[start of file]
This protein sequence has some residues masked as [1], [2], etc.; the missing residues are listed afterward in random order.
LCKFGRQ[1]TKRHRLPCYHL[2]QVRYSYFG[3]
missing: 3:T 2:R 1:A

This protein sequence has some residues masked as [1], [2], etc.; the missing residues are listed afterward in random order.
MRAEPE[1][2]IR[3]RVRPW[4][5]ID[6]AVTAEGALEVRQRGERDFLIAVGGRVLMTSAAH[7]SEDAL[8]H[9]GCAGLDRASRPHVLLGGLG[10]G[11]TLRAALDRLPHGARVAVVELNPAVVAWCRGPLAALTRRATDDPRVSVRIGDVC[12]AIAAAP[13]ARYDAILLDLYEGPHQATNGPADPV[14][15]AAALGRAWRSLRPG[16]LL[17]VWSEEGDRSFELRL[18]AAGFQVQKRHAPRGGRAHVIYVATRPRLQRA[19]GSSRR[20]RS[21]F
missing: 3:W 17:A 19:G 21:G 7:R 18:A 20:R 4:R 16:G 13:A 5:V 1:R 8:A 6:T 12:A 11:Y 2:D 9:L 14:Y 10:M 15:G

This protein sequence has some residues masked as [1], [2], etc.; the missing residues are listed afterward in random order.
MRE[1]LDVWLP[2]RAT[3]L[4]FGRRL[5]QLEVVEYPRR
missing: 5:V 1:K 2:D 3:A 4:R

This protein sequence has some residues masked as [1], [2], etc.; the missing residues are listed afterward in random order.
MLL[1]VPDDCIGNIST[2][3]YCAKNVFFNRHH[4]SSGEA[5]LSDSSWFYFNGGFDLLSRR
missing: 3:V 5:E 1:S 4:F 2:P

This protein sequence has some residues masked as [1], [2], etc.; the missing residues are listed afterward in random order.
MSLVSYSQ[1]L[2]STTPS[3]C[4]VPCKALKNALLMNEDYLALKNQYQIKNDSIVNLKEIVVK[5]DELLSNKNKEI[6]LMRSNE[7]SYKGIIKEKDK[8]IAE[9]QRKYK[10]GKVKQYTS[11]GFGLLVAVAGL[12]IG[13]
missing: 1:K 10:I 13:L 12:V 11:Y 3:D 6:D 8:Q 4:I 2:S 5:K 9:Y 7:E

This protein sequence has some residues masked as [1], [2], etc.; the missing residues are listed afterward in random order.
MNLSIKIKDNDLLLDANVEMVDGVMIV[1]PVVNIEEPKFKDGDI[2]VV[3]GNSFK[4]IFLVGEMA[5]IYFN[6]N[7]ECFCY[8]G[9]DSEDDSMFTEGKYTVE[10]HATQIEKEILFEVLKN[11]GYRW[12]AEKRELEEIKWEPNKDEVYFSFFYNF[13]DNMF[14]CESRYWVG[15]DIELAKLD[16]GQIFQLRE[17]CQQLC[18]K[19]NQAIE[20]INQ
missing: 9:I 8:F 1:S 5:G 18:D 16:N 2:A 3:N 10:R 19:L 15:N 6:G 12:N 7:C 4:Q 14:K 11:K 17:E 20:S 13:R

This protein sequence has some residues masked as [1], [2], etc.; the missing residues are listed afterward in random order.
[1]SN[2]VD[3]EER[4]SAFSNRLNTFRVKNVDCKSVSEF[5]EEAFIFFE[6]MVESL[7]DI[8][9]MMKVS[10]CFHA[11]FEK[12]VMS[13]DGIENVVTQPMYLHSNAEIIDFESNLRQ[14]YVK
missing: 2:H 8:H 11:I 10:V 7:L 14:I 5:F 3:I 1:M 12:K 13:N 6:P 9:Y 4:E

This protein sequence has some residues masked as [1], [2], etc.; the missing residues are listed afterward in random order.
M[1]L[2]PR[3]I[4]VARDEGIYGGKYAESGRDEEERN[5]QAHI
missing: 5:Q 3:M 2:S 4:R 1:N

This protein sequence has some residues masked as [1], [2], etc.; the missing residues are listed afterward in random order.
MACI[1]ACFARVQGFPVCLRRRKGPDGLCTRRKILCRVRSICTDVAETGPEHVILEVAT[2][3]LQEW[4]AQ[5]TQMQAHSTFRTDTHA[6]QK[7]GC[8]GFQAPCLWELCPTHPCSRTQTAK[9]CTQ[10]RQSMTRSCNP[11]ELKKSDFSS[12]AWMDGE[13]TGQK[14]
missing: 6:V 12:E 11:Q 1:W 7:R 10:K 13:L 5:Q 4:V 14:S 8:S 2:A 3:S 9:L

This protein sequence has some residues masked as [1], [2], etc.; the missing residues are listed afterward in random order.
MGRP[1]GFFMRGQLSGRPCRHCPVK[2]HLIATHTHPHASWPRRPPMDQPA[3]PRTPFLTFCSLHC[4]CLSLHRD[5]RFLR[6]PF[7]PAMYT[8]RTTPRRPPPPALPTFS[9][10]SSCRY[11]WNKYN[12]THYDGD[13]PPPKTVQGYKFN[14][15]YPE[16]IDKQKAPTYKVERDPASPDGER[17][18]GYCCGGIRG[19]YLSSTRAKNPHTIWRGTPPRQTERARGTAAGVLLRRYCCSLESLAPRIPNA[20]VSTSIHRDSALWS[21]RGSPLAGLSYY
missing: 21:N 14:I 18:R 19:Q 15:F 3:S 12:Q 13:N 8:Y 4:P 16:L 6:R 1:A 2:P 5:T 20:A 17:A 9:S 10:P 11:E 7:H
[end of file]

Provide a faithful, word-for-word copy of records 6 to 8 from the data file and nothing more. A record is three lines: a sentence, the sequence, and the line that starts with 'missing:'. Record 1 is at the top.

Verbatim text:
This protein sequence has some residues masked as [1], [2], etc.; the missing residues are listed afterward in random order.
MNLSIKIKDNDLLLDANVEMVDGVMIV[1]PVVNIEEPKFKDGDI[2]VV[3]GNSFK[4]IFLVGEMA[5]IYFN[6]N[7]ECFCY[8]G[9]DSEDDSMFTEGKYTVE[10]HATQIEKEILFEVLKN[11]GYRW[12]AEKRELEEIKWEPNKDEVYFSFFYNF[13]DNMF[14]CESRYWVG[15]DIELAKLD[16]GQIFQLRE[17]CQQLC[18]K[19]NQAIE[20]INQ
missing: 9:I 8:F 1:S 5:G 18:D 16:N 2:A 3:N 10:R 19:L 15:N 6:G 12:N 7:C 4:Q 14:K 11:K 17:E 20:S 13:R

This protein sequence has some residues masked as [1], [2], etc.; the missing residues are listed afterward in random order.
[1]SN[2]VD[3]EER[4]SAFSNRLNTFRVKNVDCKSVSEF[5]EEAFIFFE[6]MVESL[7]DI[8][9]MMKVS[10]CFHA[11]FEK[12]VMS[13]DGIENVVTQPMYLHSNAEIIDFESNLRQ[14]YVK
missing: 2:H 8:H 11:I 10:V 7:L 14:I 5:F 3:I 1:M 12:K 13:N 6:P 9:Y 4:E

This protein sequence has some residues masked as [1], [2], etc.; the missing residues are listed afterward in random order.
M[1]L[2]PR[3]I[4]VARDEGIYGGKYAESGRDEEERN[5]QAHI
missing: 5:Q 3:M 2:S 4:R 1:N